Skoch says Etsy’s fee’s are very affordable, so it’s a good place to start. She recommends using Weebly or Shopify for an easy to use and professional setup.

I have been using Weebly for six years and just transitioned to Shopify, but I already favor Shopify highly over Weebly,” Skoch says. “Shopify is much more professional and has greater quality over Weebly. Shopify has great customer service and offers many more features for the same price that Weebly offers for their minimal plan.”

Another website host to consider is Big Cartel. Big Cartel is very well know in the streetwear industry so we contacted Kasey Montazeri, owner of streetwear clothing brand Diablo Conglomerate.

The first shop I had was with Big Cartel back in April 2015,” Montazeri says. “It was the easiest way because I knew it was cheap. I did it all on my own and it kind of showed because I didn’t really know what I was doing and I had to go with how it was set up on their platform.”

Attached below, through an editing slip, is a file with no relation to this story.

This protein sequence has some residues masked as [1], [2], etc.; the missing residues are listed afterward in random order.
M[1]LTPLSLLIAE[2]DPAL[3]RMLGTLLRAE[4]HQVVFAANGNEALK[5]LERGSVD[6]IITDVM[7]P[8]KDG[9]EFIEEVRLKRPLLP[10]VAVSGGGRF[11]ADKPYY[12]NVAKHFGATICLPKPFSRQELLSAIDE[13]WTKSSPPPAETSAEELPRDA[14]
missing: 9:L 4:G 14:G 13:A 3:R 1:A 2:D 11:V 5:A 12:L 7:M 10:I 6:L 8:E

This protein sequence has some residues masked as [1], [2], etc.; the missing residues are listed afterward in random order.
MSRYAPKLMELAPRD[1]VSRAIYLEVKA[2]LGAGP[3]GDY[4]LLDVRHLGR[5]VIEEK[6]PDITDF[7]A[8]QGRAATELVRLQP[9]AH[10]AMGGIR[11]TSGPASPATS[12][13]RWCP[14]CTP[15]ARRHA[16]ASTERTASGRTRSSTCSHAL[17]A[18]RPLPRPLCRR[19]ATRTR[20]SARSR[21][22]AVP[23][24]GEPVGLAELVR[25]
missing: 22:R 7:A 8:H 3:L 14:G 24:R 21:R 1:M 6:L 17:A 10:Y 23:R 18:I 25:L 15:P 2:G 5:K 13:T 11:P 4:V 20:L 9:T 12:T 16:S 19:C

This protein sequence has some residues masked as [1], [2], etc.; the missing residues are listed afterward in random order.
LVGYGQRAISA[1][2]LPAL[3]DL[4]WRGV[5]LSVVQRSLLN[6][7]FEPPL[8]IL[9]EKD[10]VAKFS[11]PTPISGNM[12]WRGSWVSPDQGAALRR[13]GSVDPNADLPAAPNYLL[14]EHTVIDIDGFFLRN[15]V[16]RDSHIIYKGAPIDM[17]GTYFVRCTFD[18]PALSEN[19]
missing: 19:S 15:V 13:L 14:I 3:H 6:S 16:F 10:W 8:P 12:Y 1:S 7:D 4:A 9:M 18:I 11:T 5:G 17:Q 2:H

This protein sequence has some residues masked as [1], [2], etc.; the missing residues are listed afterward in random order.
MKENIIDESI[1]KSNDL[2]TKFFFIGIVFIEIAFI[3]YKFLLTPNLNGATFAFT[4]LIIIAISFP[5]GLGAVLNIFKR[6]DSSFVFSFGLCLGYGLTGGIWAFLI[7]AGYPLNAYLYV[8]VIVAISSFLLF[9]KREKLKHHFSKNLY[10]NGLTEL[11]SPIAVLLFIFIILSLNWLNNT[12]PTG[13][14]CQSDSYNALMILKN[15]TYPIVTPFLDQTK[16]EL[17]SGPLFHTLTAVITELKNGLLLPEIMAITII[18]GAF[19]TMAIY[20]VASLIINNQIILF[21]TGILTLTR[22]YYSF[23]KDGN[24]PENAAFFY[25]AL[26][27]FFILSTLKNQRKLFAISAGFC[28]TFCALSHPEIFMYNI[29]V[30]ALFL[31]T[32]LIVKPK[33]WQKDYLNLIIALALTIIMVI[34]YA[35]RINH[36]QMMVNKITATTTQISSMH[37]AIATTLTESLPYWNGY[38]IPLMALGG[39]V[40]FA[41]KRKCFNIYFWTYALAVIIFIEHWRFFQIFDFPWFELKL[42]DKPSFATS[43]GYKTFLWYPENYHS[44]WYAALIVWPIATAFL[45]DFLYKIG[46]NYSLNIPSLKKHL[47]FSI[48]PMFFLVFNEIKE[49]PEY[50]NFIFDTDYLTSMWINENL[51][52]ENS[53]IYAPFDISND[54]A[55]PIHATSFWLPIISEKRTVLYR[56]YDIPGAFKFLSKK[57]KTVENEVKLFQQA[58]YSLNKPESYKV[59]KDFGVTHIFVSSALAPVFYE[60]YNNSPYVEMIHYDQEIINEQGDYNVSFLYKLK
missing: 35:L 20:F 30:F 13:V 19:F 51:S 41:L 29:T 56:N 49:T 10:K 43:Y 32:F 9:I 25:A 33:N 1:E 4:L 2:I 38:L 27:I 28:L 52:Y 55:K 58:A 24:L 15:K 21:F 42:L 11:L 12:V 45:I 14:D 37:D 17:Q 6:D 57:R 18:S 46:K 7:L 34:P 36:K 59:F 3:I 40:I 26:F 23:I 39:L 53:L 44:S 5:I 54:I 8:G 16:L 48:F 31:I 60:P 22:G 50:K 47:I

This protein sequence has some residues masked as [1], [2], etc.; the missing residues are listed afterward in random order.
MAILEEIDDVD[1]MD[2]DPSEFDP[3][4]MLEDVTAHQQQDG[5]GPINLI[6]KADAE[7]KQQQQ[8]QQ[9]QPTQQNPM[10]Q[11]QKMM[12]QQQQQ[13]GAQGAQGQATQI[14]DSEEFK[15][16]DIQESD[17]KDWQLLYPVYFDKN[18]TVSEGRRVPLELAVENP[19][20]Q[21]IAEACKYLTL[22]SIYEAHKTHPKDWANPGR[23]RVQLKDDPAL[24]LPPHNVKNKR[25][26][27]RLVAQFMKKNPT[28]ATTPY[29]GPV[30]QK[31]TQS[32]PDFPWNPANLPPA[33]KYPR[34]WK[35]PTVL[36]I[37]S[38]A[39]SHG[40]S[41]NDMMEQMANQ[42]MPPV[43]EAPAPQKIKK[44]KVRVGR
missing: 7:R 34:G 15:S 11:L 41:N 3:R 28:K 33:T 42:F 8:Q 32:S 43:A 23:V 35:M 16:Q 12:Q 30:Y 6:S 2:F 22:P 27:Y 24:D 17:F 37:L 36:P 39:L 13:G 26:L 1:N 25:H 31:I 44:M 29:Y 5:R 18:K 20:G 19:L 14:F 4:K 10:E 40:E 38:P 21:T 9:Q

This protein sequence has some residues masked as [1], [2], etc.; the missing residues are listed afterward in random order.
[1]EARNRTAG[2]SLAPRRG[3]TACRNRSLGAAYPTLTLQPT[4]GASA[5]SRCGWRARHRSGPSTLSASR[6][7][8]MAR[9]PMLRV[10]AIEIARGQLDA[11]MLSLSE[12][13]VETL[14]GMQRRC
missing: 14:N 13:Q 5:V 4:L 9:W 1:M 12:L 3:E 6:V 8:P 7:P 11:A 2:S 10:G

He says Big Cartel is easy to use but doesn’t have many customization features, including a personal domain and page options.

Diablo Conglomerate’s mission statement is to bridge the gap between clothing and entertainment and offer an experience that goes beyond clothing. It’s based in Northeast Ohio with a team of designers, musicians and photographers.

To get his company message across, Montazeri’s roommate and now manager helps him transition his site from Big Cartel to Shopify last Fall. With the use of shopify, he says his site now looks professional.